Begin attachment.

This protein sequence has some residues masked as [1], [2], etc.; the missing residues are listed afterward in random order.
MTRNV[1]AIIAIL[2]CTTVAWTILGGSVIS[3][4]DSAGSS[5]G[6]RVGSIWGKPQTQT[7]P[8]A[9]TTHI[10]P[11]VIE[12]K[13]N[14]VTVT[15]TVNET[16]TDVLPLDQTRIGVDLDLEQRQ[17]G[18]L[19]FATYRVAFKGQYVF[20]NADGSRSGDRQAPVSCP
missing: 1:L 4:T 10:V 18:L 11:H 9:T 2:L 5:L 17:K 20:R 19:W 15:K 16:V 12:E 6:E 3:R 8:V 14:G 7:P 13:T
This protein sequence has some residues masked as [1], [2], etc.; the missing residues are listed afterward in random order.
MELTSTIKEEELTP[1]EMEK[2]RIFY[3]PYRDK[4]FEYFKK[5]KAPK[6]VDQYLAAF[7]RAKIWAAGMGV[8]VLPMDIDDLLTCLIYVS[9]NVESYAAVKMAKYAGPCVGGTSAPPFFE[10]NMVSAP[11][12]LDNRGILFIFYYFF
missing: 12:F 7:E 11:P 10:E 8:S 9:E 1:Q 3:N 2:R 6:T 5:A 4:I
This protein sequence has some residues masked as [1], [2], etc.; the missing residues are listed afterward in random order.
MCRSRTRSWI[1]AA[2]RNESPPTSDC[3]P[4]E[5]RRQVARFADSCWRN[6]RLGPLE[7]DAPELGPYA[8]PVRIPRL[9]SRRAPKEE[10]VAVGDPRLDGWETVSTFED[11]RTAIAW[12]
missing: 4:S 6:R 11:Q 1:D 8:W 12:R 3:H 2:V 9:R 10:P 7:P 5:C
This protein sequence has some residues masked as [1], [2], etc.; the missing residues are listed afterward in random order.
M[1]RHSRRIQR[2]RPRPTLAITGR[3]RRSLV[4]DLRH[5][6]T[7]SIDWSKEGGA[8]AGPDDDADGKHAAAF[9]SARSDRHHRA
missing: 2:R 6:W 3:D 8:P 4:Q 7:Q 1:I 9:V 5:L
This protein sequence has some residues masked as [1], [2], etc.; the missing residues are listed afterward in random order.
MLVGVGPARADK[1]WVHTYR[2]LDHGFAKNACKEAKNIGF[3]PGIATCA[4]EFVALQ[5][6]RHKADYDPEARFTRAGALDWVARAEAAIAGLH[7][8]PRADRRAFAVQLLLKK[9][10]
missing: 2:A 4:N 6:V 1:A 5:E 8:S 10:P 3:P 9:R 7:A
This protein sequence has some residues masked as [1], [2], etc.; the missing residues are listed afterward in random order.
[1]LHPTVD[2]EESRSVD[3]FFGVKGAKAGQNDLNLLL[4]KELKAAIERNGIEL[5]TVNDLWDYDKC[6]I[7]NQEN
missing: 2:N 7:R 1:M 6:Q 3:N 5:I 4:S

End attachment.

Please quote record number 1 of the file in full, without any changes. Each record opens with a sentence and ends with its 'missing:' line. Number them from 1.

This protein sequence has some residues masked as [1], [2], etc.; the missing residues are listed afterward in random order.
MTRNV[1]AIIAIL[2]CTTVAWTILGGSVIS[3][4]DSAGSS[5]G[6]RVGSIWGKPQTQT[7]P[8]A[9]TTHI[10]P[11]VIE[12]K[13]N[14]VTVT[15]TVNET[16]TDVLPLDQTRIGVDLDLEQRQ[17]G[18]L[19]FATYRVAFKGQYVF[20]NADGSRSGDRQAPVSCP
missing: 1:L 4:T 10:V 18:L 11:H 9:T 2:L 5:L 17:K 20:R 19:W 15:K 16:V 12:E 6:E 3:R 8:V 14:G 7:P 13:T